On the phone I could barely understand him as halting English poured out overloaded with the inflections and rhythms of Vietnamese. He knew I had a used car for sale and he wanted directions. ''I got map,'' he said; ''you say affress.''
Somehow the desire to sell and the need to buy triumphed over the limitations of two languages rubbing against each other on the phone. A half hour later a little gray car stopped at the head of my driveway and out of it came five ageless Vietnamese men and a bright-eyed boy no bigger than a tennis racket.
We greeted each other with smiles and nods. I started the engine of my car. They lifted the hood and for the next ten minutes the entire car was microscopically inspected while five men, all wondrously communicating with each other in the rapid ping-pong of Vietnamese, climbed over and under it like Lilliputians over Gulliver.
They didn't like the veneer of oil and dirt on the south side of the crankcase. There was much gesturing and concern. I explained to the wind that here was a good, solid car that did not burn oil. ''Does not burn oil,'' I said. No response.
The one who seemed to be the leader asked to drive it. He slipped impatiently behind the wheel and I sat next to him. The others shouted and gestured to him as he drove away down the dirt road to the highway. He turned left and took off like a rocket, reaching sixty-five miles an hour in a matter of seconds. ''Slow down,'' I said, waving my hand at the speedometer. ''Too fast.'' He grinned and lifted his foot. ''You'll get a ticket.'' What he wanted, I think, was to assure himself that black smoke would not pour out the exhaust, but he could have been telling me the annual rainfall figures in Vietnam.
When we returned there was an animated discussion among all five at once. The little boy stood listening and watching with eyes as big as soft plums. All five men circled the car in different directions, probing it with words and fingers. Finally all five, in slow succession, moved about fifteen yards from the car, squatted on their haunches in a line, and rolled the value of the machine over and over in their mind's eye while they talked.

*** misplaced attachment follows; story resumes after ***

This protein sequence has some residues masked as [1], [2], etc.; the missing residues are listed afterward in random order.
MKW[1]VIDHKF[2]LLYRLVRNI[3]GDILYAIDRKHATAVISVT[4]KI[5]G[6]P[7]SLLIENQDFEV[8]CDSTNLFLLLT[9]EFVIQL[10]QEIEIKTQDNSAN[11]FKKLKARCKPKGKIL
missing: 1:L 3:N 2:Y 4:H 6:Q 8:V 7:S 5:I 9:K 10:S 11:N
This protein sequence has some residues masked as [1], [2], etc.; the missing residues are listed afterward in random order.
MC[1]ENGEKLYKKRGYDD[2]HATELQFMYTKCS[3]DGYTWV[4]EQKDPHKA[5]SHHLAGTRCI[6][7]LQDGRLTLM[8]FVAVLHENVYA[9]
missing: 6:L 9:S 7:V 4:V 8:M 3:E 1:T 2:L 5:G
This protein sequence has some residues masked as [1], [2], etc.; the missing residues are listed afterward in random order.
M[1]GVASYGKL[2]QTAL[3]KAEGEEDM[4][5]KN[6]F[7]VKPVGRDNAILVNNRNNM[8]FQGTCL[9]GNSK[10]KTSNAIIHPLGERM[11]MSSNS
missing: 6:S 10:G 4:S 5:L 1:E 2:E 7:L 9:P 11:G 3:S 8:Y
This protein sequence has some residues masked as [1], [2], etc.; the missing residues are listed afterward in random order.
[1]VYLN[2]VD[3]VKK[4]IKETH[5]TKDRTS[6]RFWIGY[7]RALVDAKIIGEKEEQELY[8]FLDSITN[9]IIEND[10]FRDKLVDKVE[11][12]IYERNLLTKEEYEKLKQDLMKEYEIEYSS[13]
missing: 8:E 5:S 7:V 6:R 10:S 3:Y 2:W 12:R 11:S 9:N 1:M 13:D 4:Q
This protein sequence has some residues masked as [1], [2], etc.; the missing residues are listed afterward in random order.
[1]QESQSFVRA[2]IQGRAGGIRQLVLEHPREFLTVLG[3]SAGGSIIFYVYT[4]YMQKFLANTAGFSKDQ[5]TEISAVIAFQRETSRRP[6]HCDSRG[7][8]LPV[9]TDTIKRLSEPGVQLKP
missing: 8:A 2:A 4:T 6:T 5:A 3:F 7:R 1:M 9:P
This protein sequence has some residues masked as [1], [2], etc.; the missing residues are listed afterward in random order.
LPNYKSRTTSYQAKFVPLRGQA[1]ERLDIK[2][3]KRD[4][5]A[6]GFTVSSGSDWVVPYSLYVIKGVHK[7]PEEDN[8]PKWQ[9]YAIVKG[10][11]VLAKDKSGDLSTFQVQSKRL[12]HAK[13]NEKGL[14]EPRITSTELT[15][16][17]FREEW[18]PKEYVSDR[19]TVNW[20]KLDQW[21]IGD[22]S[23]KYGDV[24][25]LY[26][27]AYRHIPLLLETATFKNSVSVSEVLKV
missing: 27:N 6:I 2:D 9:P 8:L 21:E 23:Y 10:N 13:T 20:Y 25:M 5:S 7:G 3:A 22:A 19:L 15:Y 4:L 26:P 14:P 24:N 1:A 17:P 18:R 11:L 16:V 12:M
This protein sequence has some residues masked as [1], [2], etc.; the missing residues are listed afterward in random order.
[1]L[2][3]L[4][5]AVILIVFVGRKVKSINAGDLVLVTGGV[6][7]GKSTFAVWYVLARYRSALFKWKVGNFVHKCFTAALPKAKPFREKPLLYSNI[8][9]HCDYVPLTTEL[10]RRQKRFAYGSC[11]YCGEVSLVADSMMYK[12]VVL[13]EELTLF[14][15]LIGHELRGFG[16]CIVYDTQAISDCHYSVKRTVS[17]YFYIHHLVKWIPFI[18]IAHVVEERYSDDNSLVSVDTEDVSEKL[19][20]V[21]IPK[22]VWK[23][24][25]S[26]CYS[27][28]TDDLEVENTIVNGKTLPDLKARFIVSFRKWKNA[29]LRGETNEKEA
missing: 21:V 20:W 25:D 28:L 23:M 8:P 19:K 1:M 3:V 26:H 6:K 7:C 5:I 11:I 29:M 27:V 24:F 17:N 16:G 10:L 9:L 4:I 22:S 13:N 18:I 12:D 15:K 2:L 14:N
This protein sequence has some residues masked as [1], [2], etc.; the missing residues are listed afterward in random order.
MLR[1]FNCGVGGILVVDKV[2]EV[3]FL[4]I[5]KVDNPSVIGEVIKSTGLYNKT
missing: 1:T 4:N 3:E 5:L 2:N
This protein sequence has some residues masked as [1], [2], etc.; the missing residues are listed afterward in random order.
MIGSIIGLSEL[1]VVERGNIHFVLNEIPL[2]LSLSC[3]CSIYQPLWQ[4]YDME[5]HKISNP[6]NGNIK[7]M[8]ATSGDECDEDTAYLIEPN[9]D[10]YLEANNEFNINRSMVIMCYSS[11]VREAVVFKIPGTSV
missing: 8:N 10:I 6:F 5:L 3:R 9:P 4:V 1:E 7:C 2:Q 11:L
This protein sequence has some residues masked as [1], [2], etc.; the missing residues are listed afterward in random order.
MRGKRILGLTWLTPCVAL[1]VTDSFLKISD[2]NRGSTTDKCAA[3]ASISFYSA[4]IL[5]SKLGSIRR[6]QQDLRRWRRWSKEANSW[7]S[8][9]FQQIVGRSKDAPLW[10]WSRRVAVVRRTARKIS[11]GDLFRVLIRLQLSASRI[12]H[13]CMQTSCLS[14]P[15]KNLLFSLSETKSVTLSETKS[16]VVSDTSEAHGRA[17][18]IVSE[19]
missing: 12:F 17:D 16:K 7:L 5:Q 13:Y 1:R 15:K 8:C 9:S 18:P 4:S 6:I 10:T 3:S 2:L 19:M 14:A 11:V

After several minutes of chatter back and forth among themselves, I moved over near them, just to the side so they could still see the car, and squatted on my haunches. Then, quickly, like a thrust in dueling, the leader made me an offer $500 below the price I had set. I shook my head no. Although I wasn't sure I was even remotely understood, I listed the virtues of the car and said that they were the first ones to respond to my ad. There would be more. They wanted me to make a counter offer, but I stuck to my original price. Finally they stopped making offers, laughing and grinning, telling me I had a good car but I wanted too much money.
They drove away waving at me, the small boy staring out the back window of the little gray car like a panda as it roared away.
Over the next few days a number of people came and looked at the car but for one reason or another they drifted away. Then on the fourth day the phone rang. ''I got map,'' said a Vietnamese voice. ''You tell affress.'' I went into great, slow detail trying to determine if he was the same man who had come before, but I finally gave up. I gave affress.